How can you notice them? That’s tomorrow’s subject.

Yesterday I wrote about a common misconception: that student leaders will automatically “become known” soon enough, that even in large college ministries, the “cream always rises to the top” without a lot of effort on our part.

My concern is that we rely on this as though it’s a fact (rather than a principle). Of course we often come to know about leaders in this way. But without some other systems in place, we may miss out on some leaders who would have been fantastic – and whom we could have impacted in the process, too. And we run a giant risk of frustrating students who – for whatever reason – didn’t get the chance to “be known” and then use their gifts.

Some brainstorming on this...

Potential student leaders we might miss

The new student: Some college ministries do have systems in place to get to know freshmen and begin noticing their gifts, spiritual maturity, etc.. But we’re less likely to make room for the transfer student OR the student who joins our ministry outside the normal recruitment periods. Not only will the new student not have the same number of relational connections as others, we might not be aware of their years of faithful service and Christ-following elsewhere.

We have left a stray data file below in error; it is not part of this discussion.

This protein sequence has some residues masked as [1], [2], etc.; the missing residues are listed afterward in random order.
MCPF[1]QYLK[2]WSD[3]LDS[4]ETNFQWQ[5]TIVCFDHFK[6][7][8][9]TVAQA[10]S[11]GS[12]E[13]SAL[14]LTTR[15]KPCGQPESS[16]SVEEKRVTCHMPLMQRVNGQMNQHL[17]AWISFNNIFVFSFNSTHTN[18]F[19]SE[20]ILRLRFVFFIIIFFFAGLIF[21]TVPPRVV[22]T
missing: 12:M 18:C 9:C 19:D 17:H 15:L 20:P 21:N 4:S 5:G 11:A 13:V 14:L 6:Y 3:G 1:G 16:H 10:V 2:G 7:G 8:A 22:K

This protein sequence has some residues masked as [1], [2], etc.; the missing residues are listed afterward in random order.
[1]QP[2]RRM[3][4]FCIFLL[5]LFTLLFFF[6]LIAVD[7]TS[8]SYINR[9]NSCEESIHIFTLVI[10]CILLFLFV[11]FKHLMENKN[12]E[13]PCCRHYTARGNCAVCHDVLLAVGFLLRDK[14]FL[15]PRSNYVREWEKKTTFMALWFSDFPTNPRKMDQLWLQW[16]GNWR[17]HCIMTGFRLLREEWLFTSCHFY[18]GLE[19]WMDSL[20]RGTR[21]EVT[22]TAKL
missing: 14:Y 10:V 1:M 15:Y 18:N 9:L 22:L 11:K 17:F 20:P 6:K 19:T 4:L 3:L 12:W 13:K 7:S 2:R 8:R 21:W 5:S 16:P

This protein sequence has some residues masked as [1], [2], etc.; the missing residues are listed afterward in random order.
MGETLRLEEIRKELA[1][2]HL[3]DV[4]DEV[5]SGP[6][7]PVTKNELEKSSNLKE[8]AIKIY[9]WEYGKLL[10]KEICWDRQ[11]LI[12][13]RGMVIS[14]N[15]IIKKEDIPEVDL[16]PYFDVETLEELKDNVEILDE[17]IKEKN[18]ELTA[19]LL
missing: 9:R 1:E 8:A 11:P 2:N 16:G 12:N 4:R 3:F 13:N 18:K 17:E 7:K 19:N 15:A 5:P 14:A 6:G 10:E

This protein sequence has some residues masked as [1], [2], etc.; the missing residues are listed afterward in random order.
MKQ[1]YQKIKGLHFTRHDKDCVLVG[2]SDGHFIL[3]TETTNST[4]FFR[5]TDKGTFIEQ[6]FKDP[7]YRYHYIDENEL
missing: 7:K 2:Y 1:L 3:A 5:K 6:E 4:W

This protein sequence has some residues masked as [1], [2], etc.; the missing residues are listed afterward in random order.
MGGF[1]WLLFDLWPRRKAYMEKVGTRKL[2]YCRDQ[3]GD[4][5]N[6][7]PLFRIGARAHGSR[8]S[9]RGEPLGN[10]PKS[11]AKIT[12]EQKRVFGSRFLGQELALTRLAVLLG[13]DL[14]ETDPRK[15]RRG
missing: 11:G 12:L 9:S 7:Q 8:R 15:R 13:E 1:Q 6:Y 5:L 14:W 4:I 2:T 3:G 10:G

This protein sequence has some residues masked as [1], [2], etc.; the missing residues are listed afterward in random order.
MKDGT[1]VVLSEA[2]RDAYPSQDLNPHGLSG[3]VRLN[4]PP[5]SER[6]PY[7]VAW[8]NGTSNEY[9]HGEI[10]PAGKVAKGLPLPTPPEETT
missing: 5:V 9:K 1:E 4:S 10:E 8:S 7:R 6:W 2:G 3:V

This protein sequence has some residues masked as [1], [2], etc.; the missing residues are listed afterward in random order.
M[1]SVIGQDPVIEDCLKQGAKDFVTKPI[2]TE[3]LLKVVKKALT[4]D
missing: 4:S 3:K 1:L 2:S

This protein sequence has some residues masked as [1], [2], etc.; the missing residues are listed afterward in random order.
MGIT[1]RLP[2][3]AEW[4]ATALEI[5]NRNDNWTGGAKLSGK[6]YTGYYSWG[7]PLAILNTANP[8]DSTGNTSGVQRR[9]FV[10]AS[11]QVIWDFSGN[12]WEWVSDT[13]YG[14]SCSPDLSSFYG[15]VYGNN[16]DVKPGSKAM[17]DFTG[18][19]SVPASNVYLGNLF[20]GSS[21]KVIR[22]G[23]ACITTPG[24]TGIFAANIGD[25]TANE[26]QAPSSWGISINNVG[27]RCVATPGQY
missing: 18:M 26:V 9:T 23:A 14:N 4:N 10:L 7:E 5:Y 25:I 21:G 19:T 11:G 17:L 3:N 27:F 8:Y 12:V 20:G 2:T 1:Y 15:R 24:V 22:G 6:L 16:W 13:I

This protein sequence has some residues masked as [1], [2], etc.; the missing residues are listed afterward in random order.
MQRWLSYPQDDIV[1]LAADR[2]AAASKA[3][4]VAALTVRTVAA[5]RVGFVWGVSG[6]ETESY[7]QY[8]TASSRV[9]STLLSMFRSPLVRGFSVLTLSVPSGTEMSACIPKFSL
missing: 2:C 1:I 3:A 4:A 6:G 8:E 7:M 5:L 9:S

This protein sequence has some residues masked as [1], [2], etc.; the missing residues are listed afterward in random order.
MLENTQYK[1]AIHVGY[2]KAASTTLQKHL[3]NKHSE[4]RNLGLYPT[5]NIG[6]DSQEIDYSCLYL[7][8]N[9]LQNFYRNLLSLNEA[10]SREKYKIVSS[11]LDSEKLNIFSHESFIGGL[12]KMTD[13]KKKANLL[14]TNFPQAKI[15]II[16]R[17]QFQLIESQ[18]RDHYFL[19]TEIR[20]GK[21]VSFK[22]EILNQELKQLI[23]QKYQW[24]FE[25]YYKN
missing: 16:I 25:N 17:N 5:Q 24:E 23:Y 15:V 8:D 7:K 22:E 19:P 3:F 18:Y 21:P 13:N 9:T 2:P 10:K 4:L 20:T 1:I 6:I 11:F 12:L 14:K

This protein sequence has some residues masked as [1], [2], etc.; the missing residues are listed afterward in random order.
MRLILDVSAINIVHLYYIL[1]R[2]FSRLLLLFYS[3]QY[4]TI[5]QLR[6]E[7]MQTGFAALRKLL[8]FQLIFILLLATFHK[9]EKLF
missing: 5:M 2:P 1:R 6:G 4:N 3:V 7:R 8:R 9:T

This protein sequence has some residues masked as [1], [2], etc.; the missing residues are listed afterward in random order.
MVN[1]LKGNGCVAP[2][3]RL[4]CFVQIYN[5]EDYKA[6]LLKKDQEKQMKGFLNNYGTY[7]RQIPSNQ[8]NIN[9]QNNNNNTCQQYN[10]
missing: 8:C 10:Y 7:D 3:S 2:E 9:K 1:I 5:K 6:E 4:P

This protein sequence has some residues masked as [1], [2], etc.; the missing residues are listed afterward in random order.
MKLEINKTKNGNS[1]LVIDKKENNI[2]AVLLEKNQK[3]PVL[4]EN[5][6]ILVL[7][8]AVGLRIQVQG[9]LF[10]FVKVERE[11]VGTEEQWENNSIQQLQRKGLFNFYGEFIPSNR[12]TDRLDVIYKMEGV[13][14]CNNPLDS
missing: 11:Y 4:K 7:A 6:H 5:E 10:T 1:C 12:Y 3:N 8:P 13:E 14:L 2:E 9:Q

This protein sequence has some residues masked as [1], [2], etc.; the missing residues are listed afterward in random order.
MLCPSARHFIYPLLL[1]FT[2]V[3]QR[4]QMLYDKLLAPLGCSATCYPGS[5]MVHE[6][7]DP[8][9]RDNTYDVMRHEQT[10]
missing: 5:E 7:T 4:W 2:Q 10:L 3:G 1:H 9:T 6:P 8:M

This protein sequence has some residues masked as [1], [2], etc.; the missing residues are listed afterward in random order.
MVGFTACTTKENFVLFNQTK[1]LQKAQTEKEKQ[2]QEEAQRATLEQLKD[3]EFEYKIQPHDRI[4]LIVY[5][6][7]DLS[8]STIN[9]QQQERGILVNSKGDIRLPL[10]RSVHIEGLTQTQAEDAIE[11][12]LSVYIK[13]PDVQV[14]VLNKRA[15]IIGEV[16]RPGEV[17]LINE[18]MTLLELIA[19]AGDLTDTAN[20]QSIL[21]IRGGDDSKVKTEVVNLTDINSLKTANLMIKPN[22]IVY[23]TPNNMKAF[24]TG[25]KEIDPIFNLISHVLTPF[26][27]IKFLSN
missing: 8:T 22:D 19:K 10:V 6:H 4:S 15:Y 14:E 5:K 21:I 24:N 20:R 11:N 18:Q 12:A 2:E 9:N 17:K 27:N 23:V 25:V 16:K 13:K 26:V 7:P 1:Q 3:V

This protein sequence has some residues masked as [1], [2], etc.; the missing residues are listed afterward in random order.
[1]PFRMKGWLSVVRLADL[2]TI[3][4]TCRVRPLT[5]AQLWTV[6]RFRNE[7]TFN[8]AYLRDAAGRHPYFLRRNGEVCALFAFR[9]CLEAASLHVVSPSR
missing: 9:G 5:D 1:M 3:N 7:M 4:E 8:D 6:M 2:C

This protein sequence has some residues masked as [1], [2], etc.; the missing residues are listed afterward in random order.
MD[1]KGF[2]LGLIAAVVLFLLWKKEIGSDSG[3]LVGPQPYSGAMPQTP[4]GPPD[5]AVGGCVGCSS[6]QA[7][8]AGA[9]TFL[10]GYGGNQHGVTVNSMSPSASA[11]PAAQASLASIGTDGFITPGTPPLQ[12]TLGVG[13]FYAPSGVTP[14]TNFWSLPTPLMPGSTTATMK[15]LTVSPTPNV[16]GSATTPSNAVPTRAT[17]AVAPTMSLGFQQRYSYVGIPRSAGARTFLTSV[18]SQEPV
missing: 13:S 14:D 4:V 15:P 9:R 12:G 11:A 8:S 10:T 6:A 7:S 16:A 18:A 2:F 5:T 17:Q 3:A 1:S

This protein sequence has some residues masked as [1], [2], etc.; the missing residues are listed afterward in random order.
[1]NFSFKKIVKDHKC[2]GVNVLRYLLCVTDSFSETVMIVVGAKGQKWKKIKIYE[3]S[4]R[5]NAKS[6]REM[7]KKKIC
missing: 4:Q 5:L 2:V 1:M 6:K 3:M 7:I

The introvert: Note – I didn’t say “the extreme introvert.” Lots of us who lean toward introversion are less likely to put our gifts on display. And in some cases, this may even be an error. But even if it is, if introverts err on the side of false modesty, will this one weakness in a potential student leader doom them to remain unused? And not only does introversion keep people from being known to the group as a whole, it also limits the number of relational connections a person will likely form – making their potential leadership all the less likely to be spotted.

Those with a different path: For some students, your ministry’s normal “involvement path” doesn’t fit. What if they had class during small groups time last semester? What if they were studying abroad when you were training leaders last fall? Or maybe they’ve been serving faithfully in their church the same night you have Large Group Meeting. Or maybe they jumped in to your ministry right after small groups were formed (see “The New Student,” above)? If we expect every potential leader to “follow the yellow brick road” to leadership opportunities, we’ll miss some key people.

Those who have “learned” the same principle: Finally, there are students who have already learned NOT to be the squeaky wheel, not to make an exerted effort to express a desire to serve or lead or use their gifts. They believe that doing so is arrogant, and they might have even been shot down in the past. They, too, believe the “cream will rise to the top,” so they keep on being faithful… but the noticing never happens.

Next up – more students we could easily miss

Welcome to Exploring College Ministry

After ministering to college students for 8 years, I've spent the last 6 years trying to help push our whole field forward. This meant, among other things, a yearlong road trip, an e-book (Reaching the Campus Tribes), exploring 250+ campuses, consulting, writing, speaking, and more. I love any opportunity to serve college ministers or to consult with churches and others about reaching students better. To learn more, explore the header links or the tools below.

...and if I can help your ministry directly (or you want to support my mission), contact me!